Reproduced from the October 13 issue of the Kerryman – Kerry Motorsport News is the motorsport contest provider to The Kerryman News paper
There were plenty of Kerry success stories at Mondello Park over the weekend as the Dunlop Irish Masters Superbike Championship reached its conclusion.
Run over 15 races and five weekends the condensed calendar was not short on action since it got underway in late June.
Darragh Crean was the first Kerry rider to celebrate championship success on Saturday after he secured the Production Twin title with two rounds to spare.
The Tralee-based Suzuki SV racer took eight wins and four-second places over the 15-round championship, such was his dominance of the category.
Ironically, his fourth place on Saturday’s opening race, his worst result of the season, was enough to put the championship out of reach of his nearest rival, Dubliner Terry Bradley. It was a close-run thing too, the clutch in his Suzuki failed during that race and while lucky to make the finish he was forced to sit out the two final rounds on Sunday morning.
“I worked so hard for this all year,” said Crean who is in his third season of motorcycle racing.
The hard work was done in the offseason, track days, practice sessions and an extended Spanish test session all helped his secure the title. He will be back next year but will move up to the SuperTwin class in a yet to be specified new bike.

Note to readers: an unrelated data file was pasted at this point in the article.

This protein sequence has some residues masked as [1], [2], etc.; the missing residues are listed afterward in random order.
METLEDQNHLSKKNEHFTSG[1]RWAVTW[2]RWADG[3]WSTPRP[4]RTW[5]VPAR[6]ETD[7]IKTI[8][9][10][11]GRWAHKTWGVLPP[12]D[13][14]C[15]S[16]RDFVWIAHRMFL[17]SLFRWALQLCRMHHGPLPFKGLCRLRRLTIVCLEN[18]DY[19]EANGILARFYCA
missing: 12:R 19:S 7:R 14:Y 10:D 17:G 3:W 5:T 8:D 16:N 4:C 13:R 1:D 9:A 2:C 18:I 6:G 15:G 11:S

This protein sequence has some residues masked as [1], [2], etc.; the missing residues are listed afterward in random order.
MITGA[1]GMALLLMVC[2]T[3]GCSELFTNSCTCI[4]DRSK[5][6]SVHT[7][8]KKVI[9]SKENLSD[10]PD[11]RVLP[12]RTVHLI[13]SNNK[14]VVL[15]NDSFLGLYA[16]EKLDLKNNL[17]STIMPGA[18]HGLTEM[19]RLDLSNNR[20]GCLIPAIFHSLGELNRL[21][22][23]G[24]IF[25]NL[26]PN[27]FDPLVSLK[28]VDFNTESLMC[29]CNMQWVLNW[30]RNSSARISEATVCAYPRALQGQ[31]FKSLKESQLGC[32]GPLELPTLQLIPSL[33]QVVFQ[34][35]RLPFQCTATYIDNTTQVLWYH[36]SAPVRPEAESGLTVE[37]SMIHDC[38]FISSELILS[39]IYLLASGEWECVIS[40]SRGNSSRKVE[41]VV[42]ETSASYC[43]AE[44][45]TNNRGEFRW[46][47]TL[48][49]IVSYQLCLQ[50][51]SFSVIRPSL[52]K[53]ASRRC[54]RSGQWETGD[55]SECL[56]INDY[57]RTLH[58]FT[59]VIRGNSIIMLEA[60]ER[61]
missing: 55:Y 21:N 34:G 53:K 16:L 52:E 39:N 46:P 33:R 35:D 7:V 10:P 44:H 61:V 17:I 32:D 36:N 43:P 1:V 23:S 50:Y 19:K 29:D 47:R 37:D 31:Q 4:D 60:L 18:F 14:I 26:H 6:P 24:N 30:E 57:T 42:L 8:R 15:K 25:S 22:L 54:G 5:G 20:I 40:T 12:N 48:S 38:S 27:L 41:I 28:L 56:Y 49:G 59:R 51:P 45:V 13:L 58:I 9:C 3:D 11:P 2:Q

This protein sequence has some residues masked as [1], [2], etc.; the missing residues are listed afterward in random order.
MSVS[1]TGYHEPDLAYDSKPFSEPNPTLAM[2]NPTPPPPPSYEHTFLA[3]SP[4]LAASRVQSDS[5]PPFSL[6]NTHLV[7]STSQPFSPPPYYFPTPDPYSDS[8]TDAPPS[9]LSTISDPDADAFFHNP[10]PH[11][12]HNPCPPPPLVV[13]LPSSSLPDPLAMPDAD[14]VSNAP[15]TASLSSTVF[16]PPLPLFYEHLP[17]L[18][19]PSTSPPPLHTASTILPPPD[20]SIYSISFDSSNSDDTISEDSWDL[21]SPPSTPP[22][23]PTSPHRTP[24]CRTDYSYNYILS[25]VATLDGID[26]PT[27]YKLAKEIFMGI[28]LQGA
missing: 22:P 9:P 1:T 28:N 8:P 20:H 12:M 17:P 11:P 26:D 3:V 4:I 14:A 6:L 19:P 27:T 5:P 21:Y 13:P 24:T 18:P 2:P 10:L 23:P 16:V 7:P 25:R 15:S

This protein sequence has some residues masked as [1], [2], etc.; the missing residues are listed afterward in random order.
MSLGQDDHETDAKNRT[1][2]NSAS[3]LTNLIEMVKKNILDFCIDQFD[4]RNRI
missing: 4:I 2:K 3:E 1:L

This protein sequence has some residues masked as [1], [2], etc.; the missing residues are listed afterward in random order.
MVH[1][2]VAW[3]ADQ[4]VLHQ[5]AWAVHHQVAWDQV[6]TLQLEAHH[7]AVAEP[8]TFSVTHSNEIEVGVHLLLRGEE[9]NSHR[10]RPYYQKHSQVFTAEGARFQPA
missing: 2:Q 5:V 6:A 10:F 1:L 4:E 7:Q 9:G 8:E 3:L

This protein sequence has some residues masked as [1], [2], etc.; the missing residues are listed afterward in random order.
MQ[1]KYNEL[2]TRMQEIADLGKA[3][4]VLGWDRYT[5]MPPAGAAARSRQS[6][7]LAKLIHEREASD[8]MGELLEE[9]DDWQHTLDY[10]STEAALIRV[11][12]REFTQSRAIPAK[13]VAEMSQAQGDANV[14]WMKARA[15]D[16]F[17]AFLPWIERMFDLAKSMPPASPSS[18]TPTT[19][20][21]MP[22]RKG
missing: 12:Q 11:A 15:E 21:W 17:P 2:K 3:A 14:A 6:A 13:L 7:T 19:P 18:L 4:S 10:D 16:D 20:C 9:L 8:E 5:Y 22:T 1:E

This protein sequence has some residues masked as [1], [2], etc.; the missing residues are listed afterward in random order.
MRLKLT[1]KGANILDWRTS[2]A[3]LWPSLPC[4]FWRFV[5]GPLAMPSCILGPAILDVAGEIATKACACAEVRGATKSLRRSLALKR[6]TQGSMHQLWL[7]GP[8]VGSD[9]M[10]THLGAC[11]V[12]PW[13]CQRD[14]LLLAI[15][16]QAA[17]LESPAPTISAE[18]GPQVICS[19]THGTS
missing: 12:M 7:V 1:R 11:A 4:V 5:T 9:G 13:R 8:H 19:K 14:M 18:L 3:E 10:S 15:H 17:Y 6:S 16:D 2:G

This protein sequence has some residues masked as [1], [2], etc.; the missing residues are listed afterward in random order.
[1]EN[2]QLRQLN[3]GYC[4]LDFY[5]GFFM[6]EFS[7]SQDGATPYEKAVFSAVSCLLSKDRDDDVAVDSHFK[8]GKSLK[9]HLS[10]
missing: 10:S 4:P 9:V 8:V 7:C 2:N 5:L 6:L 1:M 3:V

The Superbike Cup championship was an all-Kerry affair with Evan O’Grady and Dean O’Grady in a straight fight for series honours.
They each took two wins apiece throughout the season and both riders were third overall on three occasions.
Ultimately it was Evans run of six second places as opposed to Dean’s four second places that decided the series in a final race showdown.
“We were pushing each other all year,” said Evan,”It was like a never-ending dream.”
Dean accepted his defeat – had Evan failed to finish the final race of the year the title would have been handed to the Ballyduff man.
“It would have been wrong if I won it,” he said. “Evan deserved it.”
Andrew Murphy secured second place in the Supersport Pro class but not in the fashion he would have liked to.
With the championship already won by Kevin Keyes in September, the runner up competition was to be decided in a fair fight between Murphy and Northern Ireland’s Michael Owens.
Owens won the opening two races and when Murphy’s Yamaha blew its engine in race two – ending his weekend – it looked certain that Owens would take the runner-up championship trophy in race three.
However, he was t-boned off the track by another rider and through no fault of his own, handed the trophy back to the West Limerick rider.
“It’s not the way we had hoped to secure our place in the championship but unfortunately they’re the ups and downs of racing sometimes,” said Murphy.
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